There are three subspecies of Cattleya bicolor in the wild. These are the C. bicolor spp. bicolor, which are found in Sao Paulo and Rio de Janeiro, the C. bicolor spp. Minasgeraisensis from Minas Gerais, and the C. bicolor spp. brasiliensis from Central Brazil, Minas Gerais, Goias, and District Federal.
Bicolored cattleya varieties:
- Cattleya bicolor var. grossii
- Cattleya bicolor var. brazilensis
- Cattleya bicolor var. crassifolia
- Cattleya bicolor var. coerulea
- Cattleya bicolor var. canastrensis
Common name: Golden Yellow Cattleya Orchid
Golden Yellow Cattleya (Cattleya aurea) are medium-sized orchids native to Columbia, where they grow on trees at high elevations.
Like other unifoliate cattleyas such as C. labiata, this orchid displays upright pseudobulbs that bear one green leaf. Matured golden yellow cattleyas usually produce 5 to 6 large flowers that can measure up to 7 inches across.
The exquisite and fragrant flowers are yellow and distinguished for their marked broad lip. They bloom in spring and are short-lived.
Cattleya orchid species have been hybridized many times, resulting in a wide range of hybrids. There are two general types of cattleya hybrids: interspecific hybrids and intergeneric hybrids.
Hybridization of cattleyas that occur between species within the same genus refers to inter-specific hybrids. Intergeneric hybrids, on the other hand, refer to cattleya orchid species inter-crossed with other genera.
Examples of this include Cattleya x Laelia or Laeliocattleya, Cattleya x Epidendrum or Epidcattleya, Cattleya x Brassavola x Laelia or Brassolaeliacattleya, Cattleya x Brassavola x Laelia x Sophronites or Potinara, and Cattleya x Brassavola x Laelia x Dialaelia or Iwanagara.
Growing Cattleya Orchids: General Care and Maintenance
Before you get a glimpse of their exotic blooms, you have to put a little effort and patience when growing cattleya orchids. This popular orchid type requires proper growing media, well-draining containers (ideally orchid pots if you can find them), and favorable environmental conditions.
Light: Cattleya orchids will grow well and produce attractive flowers if placed in an area where it can have a fair amount of light but not under direct sunlight. Exposing the plant to intense light will result in the yellowing of leaves. Dark green leaves, on the other hand, may indicate that the plant is not getting enough light.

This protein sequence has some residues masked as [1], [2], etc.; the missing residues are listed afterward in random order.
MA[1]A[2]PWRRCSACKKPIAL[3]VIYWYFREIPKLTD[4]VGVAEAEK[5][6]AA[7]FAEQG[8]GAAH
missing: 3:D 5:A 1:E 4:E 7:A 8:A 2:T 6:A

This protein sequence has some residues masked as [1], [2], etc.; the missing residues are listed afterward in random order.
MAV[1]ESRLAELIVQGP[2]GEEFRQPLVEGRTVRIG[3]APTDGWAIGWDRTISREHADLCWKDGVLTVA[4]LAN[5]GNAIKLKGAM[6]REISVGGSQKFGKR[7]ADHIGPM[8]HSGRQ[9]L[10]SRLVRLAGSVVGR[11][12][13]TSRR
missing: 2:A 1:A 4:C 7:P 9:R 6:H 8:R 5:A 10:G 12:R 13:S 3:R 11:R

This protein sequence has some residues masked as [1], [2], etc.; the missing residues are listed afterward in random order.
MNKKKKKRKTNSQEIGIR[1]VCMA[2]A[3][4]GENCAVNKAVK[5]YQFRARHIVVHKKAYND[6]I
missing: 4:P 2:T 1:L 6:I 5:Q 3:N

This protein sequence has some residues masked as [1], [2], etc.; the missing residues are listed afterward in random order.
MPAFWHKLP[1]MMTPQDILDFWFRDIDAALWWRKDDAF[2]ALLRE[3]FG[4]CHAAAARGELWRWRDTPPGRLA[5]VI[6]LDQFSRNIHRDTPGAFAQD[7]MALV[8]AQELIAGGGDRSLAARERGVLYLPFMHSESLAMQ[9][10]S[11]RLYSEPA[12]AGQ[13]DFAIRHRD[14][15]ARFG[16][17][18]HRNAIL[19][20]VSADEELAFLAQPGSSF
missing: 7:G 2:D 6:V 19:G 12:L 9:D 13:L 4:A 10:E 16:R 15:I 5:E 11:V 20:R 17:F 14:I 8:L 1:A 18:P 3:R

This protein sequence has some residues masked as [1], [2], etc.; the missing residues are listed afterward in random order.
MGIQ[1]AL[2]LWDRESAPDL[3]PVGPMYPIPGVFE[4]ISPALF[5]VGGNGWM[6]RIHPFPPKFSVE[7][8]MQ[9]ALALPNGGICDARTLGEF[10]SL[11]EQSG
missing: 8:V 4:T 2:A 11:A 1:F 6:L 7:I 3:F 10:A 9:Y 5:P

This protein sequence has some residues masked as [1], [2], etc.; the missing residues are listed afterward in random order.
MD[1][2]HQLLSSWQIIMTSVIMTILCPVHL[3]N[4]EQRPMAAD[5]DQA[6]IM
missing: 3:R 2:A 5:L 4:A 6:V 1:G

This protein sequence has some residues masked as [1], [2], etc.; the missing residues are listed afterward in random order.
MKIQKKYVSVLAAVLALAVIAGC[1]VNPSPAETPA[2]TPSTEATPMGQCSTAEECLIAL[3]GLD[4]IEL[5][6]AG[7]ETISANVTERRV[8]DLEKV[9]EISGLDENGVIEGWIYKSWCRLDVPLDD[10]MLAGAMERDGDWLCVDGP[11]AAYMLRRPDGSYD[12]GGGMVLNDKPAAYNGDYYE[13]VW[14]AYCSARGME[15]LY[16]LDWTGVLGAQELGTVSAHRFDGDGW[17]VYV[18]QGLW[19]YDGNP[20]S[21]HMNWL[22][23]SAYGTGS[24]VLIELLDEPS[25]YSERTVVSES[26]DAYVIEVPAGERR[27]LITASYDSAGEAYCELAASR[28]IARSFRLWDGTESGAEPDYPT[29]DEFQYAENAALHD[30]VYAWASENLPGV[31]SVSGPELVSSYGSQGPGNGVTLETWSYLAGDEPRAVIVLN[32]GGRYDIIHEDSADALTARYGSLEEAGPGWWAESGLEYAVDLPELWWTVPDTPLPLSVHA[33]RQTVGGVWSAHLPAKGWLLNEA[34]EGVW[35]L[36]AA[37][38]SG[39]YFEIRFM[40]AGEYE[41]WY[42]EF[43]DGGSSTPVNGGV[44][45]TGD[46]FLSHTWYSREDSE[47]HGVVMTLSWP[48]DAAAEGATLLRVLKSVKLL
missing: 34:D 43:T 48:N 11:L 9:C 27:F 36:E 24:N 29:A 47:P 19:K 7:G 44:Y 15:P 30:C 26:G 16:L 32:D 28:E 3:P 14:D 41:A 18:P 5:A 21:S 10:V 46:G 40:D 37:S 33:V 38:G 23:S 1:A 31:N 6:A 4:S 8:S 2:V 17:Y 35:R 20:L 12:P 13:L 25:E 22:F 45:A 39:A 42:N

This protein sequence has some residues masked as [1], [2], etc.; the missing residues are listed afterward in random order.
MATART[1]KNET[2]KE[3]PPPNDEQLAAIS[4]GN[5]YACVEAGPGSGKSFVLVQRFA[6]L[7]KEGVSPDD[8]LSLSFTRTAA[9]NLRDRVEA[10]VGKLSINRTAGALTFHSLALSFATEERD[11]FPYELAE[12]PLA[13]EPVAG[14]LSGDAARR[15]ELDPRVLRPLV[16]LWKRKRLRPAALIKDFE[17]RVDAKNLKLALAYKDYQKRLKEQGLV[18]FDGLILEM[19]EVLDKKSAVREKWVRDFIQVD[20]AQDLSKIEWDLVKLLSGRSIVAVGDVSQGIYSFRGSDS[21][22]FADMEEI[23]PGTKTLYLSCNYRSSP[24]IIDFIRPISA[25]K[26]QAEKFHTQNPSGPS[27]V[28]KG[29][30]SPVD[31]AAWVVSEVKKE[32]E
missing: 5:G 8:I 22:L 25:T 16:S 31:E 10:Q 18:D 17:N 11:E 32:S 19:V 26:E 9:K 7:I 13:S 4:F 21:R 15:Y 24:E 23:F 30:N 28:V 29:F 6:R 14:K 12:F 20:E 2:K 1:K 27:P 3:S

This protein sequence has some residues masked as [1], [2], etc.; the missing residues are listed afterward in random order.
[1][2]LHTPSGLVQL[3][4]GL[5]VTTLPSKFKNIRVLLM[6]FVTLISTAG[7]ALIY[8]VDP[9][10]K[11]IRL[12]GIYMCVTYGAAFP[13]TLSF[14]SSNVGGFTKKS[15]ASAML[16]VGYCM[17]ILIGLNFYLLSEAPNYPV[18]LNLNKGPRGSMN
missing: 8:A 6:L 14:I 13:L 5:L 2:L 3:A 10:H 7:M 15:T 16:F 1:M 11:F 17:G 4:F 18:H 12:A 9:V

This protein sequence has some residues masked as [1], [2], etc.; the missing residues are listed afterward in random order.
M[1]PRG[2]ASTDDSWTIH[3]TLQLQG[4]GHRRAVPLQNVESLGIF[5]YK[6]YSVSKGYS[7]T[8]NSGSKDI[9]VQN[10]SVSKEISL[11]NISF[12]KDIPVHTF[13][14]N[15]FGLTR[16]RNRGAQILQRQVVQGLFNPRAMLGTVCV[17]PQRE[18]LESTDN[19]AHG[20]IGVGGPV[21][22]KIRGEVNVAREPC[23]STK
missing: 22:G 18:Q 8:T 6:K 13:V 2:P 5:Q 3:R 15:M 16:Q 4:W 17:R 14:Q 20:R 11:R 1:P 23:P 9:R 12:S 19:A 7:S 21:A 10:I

Temperature: Keep your cattleyas in an area with a day temperature between 70-85˚F and a night temperature between 55-60˚F.
Water: Allow cattleyas to dry out thoroughly before watering since overwatering usually result in extreme damage to orchids like root rot and molds (1). Ideally, watering should be made in the mornings to allow the roots to dry before nightfall. Humidity is key, so you may want to use cool mist humidifiers to make sure your orchids don’t stay completely dry.
Growing Medium and Fertilizer: Cattleya orchids require a well-drained mixture, such as coarse to medium coarse fir bark or tree bark chips and peat moss. Apply a high nitrogen fertilizer every other week during the plant’s active growth.
Repotting: It’s best to repot cattleya orchids every two to three years.
A Few More Tips for Growing Plants in the Cattleya Genus
Cattleya orchids are among the most popular orchid species, mainly because they produce the iconic and vibrant corsage orchid, which is frequently used in tropical-themed events such as weddings. Native to Costa Rica, cattleya orchids thrive in USDA zones 11 and 12 and can be grown indoors or outdoors, as long as certain factors affecting their growth are considered.
One of the primary things to keep in mind when growing cattleya orchids is that they require partial shade or indirect light, particularly in hot climates where direct sun or too much light can scorch the leaves and inhibit the plant’s blooming process. Conversely, too little light can also cause problems and lead to reduced growth and fewer flowers. To ensure optimal growth, cattleyas should be placed in areas receiving early morning sun or those with east-facing windows or behind sheer curtains when exposed to direct sunlight.
Cattleya orchids require good air circulation, high humidity, and temperatures of around 70°F (21°C) during the day and 50°F (10°C) at night throughout the year.
During the growing season, which runs from late fall through late winter, growers should fertilize the plants with a balanced fertilizer at quarter strength to promote healthy blooms, new growth, and prevent stunted development. Good quality potting media such as coconut husk chips, sphagnum moss, tree fern fiber, or clay pellets should be used every two years to promote new root and shoot growth.
A Few More Final Caveats
While cattleya orchids are relatively easy to grow, they are also vulnerable to pests such as spider mites, which thrive in dry, low humidity environments and can cause damage to leaf tips and create brown spots. To combat spider mites, growers can use neem oil, rubbing alcohol, or simply wash the plant with warm water.
Your plants should be checked regularly for other issues such as fungal or bacterial infections, which can occur when the plant is overwatered or has poor drainage.
When repotting cattleya orchids, the new pot should be only slightly larger than the current one, and the plant should be at the same depth as before. This helps prevent overwatering and allows the new potting medium to provide the right amount of water and oxygen to the roots.
As long as proper care is given, cattleya orchids can thrive year-round and produce beautiful and true blue flowers that accentuate any garden or home. Give them a try today!
- Tuinstra, S., n.d. Cattleya Orchids. [online] Ndsu.edu. Available at: <https://www.ndsu.edu/pubweb/chiwonlee/plsc211/student%20papers/articles08/SandraTuinstra/stuinstra.html>
- Ferry, R., 2005. Orchid Genera–Part I, The Cattleya-Type. [online] The McAllen International Orchid Society Journal. Available at: <http://miosjournal.org/journal/2005/02/OrchidGeneraI.html>
*Featured photo by khairil77/depositphotos